Our ‘Best provincial retailer: South Island’ award was hotly contested in the Gem Retail Hotlist, but in the end, it was Nelson jeweller Benjamin Black that won. Find out more about this boutique craft jeweller.
Nelson jeweller Benjamin Black Goldsmiths illustrates how starting off in the regions can give a business the freedom to take risks.
When master jeweller Benjamin Clark opened Benjamin Black Goldsmiths in 2012, he was in his early twenties, but already had some seven years of experience behind him. The son of a watchmaker began his career in jewellery aged just 16 as an apprentice at the world-renowned Jens Hansen Gold & Silversmiths.
After mastering traditional gold and silversmithing techniques and developing a distinctive style Clark spotted a gap in the market for ethical, handmade jewellery that had a bit of heft to it. “Fine and dainty” designs were dominating elsewhere, and Clark has since had success with a line of chunky engraved signet rings.
Now 30, he co-owns Benjamin Black Goldsmiths with his partner Amy Cunningham. The couple also run sister brand Black Matter, a demi-fine fashion jewellery brand which is sold on a wholesale basis. He answered some questions for us about regional retail.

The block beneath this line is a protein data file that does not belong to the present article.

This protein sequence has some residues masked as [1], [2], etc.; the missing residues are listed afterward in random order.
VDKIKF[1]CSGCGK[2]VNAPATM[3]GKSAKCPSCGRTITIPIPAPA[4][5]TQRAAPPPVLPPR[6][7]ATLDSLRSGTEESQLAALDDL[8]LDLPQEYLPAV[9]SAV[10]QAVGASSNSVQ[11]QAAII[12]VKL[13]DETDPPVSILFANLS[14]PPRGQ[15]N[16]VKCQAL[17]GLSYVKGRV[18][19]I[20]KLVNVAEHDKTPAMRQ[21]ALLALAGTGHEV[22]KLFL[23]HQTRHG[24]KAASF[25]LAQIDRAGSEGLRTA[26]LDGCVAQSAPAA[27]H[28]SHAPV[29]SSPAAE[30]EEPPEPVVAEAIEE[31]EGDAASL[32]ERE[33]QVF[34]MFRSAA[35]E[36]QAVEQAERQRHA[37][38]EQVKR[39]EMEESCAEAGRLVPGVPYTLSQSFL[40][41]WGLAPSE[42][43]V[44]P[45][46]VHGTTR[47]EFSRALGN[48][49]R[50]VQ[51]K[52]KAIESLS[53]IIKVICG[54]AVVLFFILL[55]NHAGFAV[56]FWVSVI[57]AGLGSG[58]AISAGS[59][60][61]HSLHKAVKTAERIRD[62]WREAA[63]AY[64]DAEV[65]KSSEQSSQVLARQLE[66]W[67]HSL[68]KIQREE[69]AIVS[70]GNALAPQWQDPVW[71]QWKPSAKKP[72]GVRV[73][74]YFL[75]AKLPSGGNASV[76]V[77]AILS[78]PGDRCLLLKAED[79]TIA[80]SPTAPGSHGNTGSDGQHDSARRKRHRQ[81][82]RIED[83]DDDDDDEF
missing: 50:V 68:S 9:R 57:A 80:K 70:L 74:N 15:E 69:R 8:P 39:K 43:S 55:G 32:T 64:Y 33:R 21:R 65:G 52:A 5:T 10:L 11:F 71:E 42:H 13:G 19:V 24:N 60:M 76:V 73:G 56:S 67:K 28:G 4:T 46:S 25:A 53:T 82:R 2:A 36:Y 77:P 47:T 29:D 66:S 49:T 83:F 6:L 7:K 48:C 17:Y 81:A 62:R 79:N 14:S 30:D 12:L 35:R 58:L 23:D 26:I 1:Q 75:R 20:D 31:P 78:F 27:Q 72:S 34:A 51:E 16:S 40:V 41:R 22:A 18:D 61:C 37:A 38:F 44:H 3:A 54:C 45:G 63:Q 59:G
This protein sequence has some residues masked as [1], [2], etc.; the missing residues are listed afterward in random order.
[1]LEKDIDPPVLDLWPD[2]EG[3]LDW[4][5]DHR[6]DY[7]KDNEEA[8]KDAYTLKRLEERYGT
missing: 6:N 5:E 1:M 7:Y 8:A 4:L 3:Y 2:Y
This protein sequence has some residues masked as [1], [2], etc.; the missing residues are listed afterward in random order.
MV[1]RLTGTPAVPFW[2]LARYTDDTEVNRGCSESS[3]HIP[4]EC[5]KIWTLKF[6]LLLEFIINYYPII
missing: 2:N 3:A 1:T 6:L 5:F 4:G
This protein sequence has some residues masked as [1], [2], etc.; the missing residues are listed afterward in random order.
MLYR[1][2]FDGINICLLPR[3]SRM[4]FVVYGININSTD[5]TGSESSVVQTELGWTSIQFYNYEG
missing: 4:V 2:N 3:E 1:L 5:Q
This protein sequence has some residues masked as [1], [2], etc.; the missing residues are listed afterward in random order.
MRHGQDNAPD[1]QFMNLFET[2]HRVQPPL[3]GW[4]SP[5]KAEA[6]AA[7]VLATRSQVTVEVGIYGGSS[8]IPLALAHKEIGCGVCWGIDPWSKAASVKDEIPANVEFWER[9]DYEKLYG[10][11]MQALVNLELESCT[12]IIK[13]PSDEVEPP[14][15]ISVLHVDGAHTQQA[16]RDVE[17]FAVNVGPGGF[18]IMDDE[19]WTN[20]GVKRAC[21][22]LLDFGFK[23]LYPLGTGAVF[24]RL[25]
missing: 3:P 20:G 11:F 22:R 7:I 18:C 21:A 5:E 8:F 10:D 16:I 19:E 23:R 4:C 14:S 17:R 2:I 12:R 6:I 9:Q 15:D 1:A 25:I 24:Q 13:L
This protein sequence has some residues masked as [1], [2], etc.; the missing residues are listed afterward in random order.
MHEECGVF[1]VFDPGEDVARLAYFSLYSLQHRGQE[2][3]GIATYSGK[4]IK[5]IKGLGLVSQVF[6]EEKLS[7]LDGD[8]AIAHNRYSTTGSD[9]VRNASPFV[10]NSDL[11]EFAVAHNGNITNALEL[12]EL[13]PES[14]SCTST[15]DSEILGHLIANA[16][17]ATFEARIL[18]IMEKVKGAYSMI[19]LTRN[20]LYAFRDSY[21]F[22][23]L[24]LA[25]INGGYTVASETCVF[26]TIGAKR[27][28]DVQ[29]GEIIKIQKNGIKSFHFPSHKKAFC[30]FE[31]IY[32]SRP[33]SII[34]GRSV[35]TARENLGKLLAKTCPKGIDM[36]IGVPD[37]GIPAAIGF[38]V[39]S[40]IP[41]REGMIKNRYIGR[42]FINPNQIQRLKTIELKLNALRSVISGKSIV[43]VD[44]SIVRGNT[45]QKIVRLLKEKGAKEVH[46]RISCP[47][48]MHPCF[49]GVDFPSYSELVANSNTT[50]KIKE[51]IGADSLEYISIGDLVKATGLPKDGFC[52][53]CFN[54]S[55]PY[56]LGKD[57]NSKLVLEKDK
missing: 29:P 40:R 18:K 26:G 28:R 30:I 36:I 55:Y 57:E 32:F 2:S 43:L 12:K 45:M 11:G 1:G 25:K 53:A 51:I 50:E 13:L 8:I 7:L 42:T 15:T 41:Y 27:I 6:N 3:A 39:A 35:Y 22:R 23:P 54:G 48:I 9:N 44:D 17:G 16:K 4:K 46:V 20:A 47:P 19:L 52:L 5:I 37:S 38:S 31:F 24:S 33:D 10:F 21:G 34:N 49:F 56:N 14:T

Tell us how being based in the regions has supported your business’s growth.
Nelson is a hub for artists and creatives. We are constantly being renewed and inspired by the people who surround us. This is not only motivating, it also helps to catalyse innovation in business, and has been instrumental to our growth.
Have you ever been tempted to up sticks and move to Auckland or another major centre? What’s made you resist?
Although a large percentage of our customers are based outside of Nelson, we will continue to base ourselves here for the foreseeable future. We feel fortunate to live and work in a place that has so much to offer, whilst also being able to connect with a national audience.
What’s special about regional businesses?
Regional businesses are special because they represent a piece of their origin. They are quite often smaller, family businesses or boutique stores, which have a beautiful personalised approach and uniqueness. If you go into a regional business, you will quite often be meeting with the owner, and in our case, the makers. Visitors to our region love this as much as we do.
This story originally appeared in NZ Retail issue 764 October/November 2019.